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“Future Plant” that starts operation in Nagasaki

Corporate Communications Staff Explores the World

Mass Media Relations Team, Corporate Communications DepartmentMai Fukada,

Joined the company in 2012. Being in her seventh year, she works in media relations and produces corporate videos for the Media & ICT Business Unit. Perhaps contrary to popular perceptions, she is not very alcohol tolerant. Although the capacity to become tipsy after a single cocktail can be described as fuel-efficient, she would love to one day say, “Toriaezu nama!” (“I’ll have beer for now”) at a bar or restaurant.

Recent years have seen the rapid spread of electric vehicles (EVs), with over 2 million EVs and PHVs (plug-in hybrid vehicles) sold worldwide so far. The Japanese government aims to replace 20 to 30 percent of the country’s new car sales with EVs and PHVs by 2030. Anticipating the future dominance of EVs, Sumitomo Corporation has been experimenting since 2013 with turning used EV batteries (EVBs) into power storage systems, and field-testing such systems at two locations in the country. The project reached its third phase in April 2018, when a power storage system made from used Nissan Leaf EVBs commenced operation at Japan Benex Corporation in Isahaya City, Nagasaki Prefecture.

From field test to implementation of used-battery power storage systems

Japan Benex manufactures sheet metal products and industrial and electrical equipment. It also entered the photovoltaics sector in 2012. The company’s plant is powered in part by rooftop solar panels for self consumption, and also the company makes use of the feed-in tariff (FIT)* scheme to sell in part the electricity it generates.

The power storage system newly installed at Japan Benex comprises EVBs from 24 Nissan Leaf vehicles, fitted inside a 20 ft shipping container. The system has a storage capacity of about 400 kWh, enough to power 40 average households for a whole day. The power storage system supplements electricity used at the plant during peak demand, and stores for efficient utilization of the surplus energy generated by the plant’s rooftop solar panels. By installing the power storage system, the company can expect savings on its electricity bills by keeping its contract amperes low. It also enables the company to use renewable energy to a greater extent.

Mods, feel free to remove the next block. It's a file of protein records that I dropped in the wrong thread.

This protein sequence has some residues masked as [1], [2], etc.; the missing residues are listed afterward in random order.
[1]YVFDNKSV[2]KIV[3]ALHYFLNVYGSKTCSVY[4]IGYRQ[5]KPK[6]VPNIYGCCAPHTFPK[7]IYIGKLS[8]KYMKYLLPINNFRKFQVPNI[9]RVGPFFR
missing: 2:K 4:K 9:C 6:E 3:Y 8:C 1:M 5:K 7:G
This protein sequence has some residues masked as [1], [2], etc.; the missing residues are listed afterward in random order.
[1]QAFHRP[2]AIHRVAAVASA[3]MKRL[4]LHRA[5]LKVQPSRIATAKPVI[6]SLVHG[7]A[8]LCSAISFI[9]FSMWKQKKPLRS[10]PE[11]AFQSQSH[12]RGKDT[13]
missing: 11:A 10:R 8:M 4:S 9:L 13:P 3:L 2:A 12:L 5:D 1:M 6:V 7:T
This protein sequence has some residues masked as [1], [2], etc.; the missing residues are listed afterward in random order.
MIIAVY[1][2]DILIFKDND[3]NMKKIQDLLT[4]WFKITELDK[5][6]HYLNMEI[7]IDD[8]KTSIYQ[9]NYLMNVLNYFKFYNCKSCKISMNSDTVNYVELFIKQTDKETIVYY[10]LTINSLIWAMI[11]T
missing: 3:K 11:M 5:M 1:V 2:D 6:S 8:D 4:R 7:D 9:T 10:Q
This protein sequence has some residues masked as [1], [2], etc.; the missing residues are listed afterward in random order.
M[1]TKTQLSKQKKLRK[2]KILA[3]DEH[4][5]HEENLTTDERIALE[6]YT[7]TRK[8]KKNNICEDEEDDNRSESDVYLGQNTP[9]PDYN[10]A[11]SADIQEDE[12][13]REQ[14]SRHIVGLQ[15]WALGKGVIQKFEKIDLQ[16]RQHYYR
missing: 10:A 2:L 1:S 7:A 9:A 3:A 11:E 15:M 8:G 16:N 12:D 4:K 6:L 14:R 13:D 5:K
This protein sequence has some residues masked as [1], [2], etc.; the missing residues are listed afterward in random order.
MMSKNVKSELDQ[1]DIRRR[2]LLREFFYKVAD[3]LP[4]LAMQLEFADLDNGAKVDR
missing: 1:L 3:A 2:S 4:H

A power storage system made from used electric vehicle batteries, photographed alongside an e-NV200 electric vehicle. The shipping container measures approx. 6 x 2.5 x 3 m.

The idea of recycling used batteries may raise quality and safety questions. However, the system installed at Japan Benex represents an industrial implementation stage founded upon a solid base of safety and efficiency. This safety and efficiency has been confirmed by field tests conducted by Sumitomo Corporation, which developed the world’s first power storage system made from used EVBs in Yumeshima, Osaka City in 2013, and was also the first Japanese private enterprise to connect to the electrical grid and operate such a system, which took place at Koshikishima, Satsumasendai City, Kagoshima Prefecture.